Newspaper article International New York Times

Net Neutrality Laws in the Netherlands Offer Glimpse of What Awaits U.S. ; as with New F.C.C. Rules, Dutch Insist All Internet Traffic Be Treated Equally

Newspaper article International New York Times

Net Neutrality Laws in the Netherlands Offer Glimpse of What Awaits U.S. ; as with New F.C.C. Rules, Dutch Insist All Internet Traffic Be Treated Equally

Article excerpt

As with the F.C.C. plan, rules in the Netherlands demand that wireless and fixed-line broadband providers treat all Internet traffic equally.

CORRECTION APPENDED

Martijn van Dam has heard all the arguments against net neutrality.

As the Dutch politician who helped draft the so-called open Internet rules that the Netherlands adopted in 2011 -- the second country in the world to do so after Chile -- Mr. van Dam remembers telecom lobbyists warning that consumer prices for cellphone contracts would rise and that carriers' investments in high-speed mobile and broadband networks would stall.

"But of course, prices didn't go up," Mr. van Dam, the 37-year- old deputy leader of the Dutch Labor Party, said with a laugh in his corner office here near the Dutch Parliament building. "Our experience in the Netherlands shows that it's nonsense to say that companies won't invest."

With the Federal Communications Commission in the United States on Thursday approving public-utility-style rules meant to ensure fair access and pricing for information transmitted over the Internet, the Dutch net neutrality laws might offer a glimpse into what awaits United States consumers and the country's largest telecom providers like AT&T and Comcast.

For sure, there are important differences between the Dutch and American contexts. Most notably, the Netherlands, with a population of about 17 million, is geographically about the size of Maryland, making it easier and cheaper for operators to provide high-speed Internet access compared with carriers trying to serve all of the 50 United States. The Dutch rules also allow for some premium deals between operators and Internet services like Netflix, the online movie-streaming company; such premium deals are supposed to be tightly restricted under the new F.C.C. regulations.

But the similarities could be instructive. As with the F.C.C.'s plan, the Dutch rules, which went into effect in 2013, demand that wireless and fixed-line broadband providers treat all Internet traffic equally -- with a few exceptions aimed at letting companies most efficiently manage their networks.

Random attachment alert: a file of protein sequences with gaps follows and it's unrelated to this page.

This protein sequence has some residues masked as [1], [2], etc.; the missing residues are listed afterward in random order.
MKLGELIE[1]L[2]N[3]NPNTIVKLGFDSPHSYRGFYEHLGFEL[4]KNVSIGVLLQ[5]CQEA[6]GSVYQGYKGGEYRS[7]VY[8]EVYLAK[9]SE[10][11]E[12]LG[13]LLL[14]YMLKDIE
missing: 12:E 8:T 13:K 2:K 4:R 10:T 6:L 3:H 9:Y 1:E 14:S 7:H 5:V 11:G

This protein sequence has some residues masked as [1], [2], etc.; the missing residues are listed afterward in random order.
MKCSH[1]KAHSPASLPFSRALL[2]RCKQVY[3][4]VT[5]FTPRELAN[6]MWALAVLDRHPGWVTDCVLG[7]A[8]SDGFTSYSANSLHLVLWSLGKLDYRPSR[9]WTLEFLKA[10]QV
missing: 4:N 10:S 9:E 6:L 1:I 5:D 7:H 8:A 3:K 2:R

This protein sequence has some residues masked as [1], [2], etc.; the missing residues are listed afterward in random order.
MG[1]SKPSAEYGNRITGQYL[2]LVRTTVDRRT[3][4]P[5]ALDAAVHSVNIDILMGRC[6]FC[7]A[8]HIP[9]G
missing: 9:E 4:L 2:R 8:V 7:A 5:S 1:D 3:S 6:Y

That means carriers cannot discriminate among types of content, or charge extra for faster speeds and more reliable connections to the Internet's pipelines, which have become the vital arteries for online services like streaming music, on-demand television and cloud computing.

And as in the United States, the Dutch net neutrality laws fueled a heated debate over how people gain access to -- and pay for -- Internet services.

Local telecom providers, including the country's former monopoly KPN, had wanted to charge Internet and media companies like Google and Netflix for premium access to their networks. Companies warned that the price of consumers' monthly contracts would have to rise if they could not levy extra fees for data-hungry services like online movie streaming -- or for things like WhatsApp, the Internet messaging application now owned by Facebook, that had eaten into operators' revenues.

But campaigners warned that such deals would potentially limit what content could be used online, giving carriers and broadband companies too much control over how people surfed the Web.

"There was a lot of pressure to pass these rules," said Nico van Eijk, a professor at the University of Amsterdam, who specializes in telecom and media law. "People didn't want to be told which online services they could and couldn't use."

The European Union also is currently working on its own rules that closely mirror those already in place in the Netherlands. But industry groups representing telecom companies have tried to water down the proposals so that companies can still charge for higher- speed access to networks, as long as regular Internet users are not affected.

In contrast to the F.C.C.'s new rules, the Netherlands does not police how telecom operators handle online data in the so-called interconnect market -- the nodes on the network where traffic is managed before it enters people's homes. …

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